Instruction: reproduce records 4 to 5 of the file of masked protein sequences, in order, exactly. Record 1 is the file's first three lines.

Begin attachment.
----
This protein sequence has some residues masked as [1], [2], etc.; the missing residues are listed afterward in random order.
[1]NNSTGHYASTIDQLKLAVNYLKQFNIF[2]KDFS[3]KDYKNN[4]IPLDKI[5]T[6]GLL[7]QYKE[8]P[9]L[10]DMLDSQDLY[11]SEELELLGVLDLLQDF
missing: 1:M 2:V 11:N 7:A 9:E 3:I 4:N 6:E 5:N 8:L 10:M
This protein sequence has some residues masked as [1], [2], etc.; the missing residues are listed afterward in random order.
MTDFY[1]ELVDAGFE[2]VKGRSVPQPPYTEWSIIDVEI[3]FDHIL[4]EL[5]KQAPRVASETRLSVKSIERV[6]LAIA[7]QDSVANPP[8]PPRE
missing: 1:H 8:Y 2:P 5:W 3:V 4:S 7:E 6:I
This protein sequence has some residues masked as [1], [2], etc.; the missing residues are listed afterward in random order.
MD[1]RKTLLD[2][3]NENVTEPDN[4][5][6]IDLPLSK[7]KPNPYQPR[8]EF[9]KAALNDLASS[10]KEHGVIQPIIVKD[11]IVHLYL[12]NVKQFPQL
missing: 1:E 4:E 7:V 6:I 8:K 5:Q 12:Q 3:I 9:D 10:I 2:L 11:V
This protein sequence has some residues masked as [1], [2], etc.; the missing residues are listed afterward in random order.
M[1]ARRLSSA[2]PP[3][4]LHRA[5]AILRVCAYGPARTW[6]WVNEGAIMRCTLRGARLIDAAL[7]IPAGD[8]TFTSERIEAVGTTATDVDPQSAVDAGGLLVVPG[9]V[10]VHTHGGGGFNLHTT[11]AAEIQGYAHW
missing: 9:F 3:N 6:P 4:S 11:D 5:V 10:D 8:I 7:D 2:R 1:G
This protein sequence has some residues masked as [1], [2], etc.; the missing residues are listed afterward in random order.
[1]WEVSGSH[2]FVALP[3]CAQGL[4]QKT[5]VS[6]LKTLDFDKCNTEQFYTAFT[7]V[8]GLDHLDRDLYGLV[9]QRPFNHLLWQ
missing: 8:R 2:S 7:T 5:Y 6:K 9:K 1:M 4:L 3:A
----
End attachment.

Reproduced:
This protein sequence has some residues masked as [1], [2], etc.; the missing residues are listed afterward in random order.
M[1]ARRLSSA[2]PP[3][4]LHRA[5]AILRVCAYGPARTW[6]WVNEGAIMRCTLRGARLIDAAL[7]IPAGD[8]TFTSERIEAVGTTATDVDPQSAVDAGGLLVVPG[9]V[10]VHTHGGGGFNLHTT[11]AAEIQGYAHW
missing: 9:F 3:N 6:P 4:S 11:D 5:V 10:D 8:I 7:D 2:R 1:G
This protein sequence has some residues masked as [1], [2], etc.; the missing residues are listed afterward in random order.
[1]WEVSGSH[2]FVALP[3]CAQGL[4]QKT[5]VS[6]LKTLDFDKCNTEQFYTAFT[7]V[8]GLDHLDRDLYGLV[9]QRPFNHLLWQ
missing: 8:R 2:S 7:T 5:Y 6:K 9:K 1:M 4:L 3:A